MOUNT VERNON — A search warrant affidavit signed by Judge Jay Nixon at the Knox County Probate Court revealed the shooting death of 42-year-old John Serio by Caleb Sarge, 28, likely stemmed from a drug-related altercation. The warrant authorizes investigators to search the content of three cellphones for evidence.
Sarge was charged with murder and tampering with evidence in the death of Serio. The indictment also included a specification of a .22 caliber revolver. Public Defender John Pyle and John Dankovich have argued that Sarge acted in self-defense.
The night Serio was shot, Nov. 25, a female caller notified law enforcement that Sarge had shot Serio in Sarge’s Sandusky Street residence. She claimed that Sarge told her this information.
When Mount Vernon Police Department officers arrived in the neighborhood, Sarge came out of his door to the porch.
When asked about Serio, Sarge reportedly “got a blank look on his face” and told the officers: “I shot him. I didn’t know what else to do.”
The officers entered the residence with Sarge’s permission and found Serio deceased in the dining room from a gunshot to his chest. Police also reported noticing the .22 caliber revolver and a meth pipe on the living room table.
Sarge told the police that Serio came to his house looking for money for Adderall and attacked him. Sarge admitted to shooting Serio and was placed under arrested.
A sealed search warrant was issued on Nov. 25 to search the Sandusky Street residence. While searching the house, officers reported finding a ledger of drug transations at Sarge’s residence, including people who owed money to Sarge.
A family member of Sarge stated that she received several text messages and a voicemail from Sarge after the shooting. Police were able to listen to the voicemail during the interview. However, the affidavit does not reveal the content of the text messages. It also does not mention whether her phone was collected as evidence.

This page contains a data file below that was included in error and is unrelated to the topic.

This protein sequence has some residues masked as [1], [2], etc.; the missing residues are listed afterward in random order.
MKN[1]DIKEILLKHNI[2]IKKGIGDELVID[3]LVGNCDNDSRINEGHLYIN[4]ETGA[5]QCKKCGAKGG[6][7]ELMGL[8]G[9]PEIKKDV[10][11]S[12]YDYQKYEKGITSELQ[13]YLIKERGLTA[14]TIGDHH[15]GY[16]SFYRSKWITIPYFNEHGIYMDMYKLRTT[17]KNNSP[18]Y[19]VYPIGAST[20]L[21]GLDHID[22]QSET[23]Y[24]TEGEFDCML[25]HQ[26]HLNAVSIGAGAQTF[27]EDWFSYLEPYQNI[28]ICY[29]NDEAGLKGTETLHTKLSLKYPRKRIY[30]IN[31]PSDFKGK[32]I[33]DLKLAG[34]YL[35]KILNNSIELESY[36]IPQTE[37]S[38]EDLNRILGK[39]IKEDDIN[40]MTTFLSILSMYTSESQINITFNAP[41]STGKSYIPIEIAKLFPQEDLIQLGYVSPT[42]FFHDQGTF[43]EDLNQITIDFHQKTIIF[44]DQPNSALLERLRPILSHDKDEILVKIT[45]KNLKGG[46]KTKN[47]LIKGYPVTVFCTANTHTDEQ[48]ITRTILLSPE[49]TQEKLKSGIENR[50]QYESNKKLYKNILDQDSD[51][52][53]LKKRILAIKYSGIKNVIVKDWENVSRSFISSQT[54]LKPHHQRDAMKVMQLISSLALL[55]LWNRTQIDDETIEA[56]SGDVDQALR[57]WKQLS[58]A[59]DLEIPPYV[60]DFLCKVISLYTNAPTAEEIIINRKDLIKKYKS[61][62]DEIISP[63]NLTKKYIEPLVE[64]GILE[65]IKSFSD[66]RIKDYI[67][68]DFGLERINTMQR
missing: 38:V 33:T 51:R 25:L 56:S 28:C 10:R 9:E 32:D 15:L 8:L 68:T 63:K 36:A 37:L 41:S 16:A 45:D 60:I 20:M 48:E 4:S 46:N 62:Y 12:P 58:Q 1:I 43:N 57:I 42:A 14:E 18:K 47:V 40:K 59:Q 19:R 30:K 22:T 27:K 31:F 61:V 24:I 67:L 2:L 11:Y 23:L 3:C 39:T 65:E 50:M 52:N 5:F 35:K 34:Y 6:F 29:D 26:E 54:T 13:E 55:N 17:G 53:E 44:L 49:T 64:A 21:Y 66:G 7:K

MVPD officers collected four cellphones as evidence. Two phones were believed to belong to Sarge and a third phone belonged to a female occupant who returned to the residence later that night and the fourth belonged to Serio.
Investigation also found Serio’s cellphone submerged in a saucepan of water at the crime scene, leading to the tampering with evidence charge, according to information previously shared by Prosecuting Attorney Chip McConville.
The Jan. 7 affidavit requested a warrant to search the content of the three cellphones seized for evidence of trafficking in drugs and murder.
Serio’s cellphone was sent to the Ohio Bureau of Criminal Investigation (BCI) for extraction of any recoverable information.
McConville confirmed Wednesday that BCI was able to retieve information from the cellphone.
While the victim’s cellphone was too badly damaged and required BCI technology to recover its content, the three additional cellphones are able to remain in the care of MVPD, according to McConville.
The search warrant authorized MVPD and any necessary agency to extract electronic data stored or exchanged with the cellphones.
According to the 2014 Supreme Court ruling of Riley v. California, while law enforcement may search the physical device of a person’s cellphone during an arrest, police generally must obtain a search warrant before searching the phone’s content.
In most cases, the owner is not obligated to provide password to the law enforcement if the phone is password protected. The court may, however, authorize investigation to otherwise access data via forensic extraction technology.
The search warrant for Sarge and the witness’ cellphones authorized investigation to “use whatever data analysis techniques appear necessary to locate and retrieve the evidence.” Evidence such as text messages, call history, location data and previously erased data.
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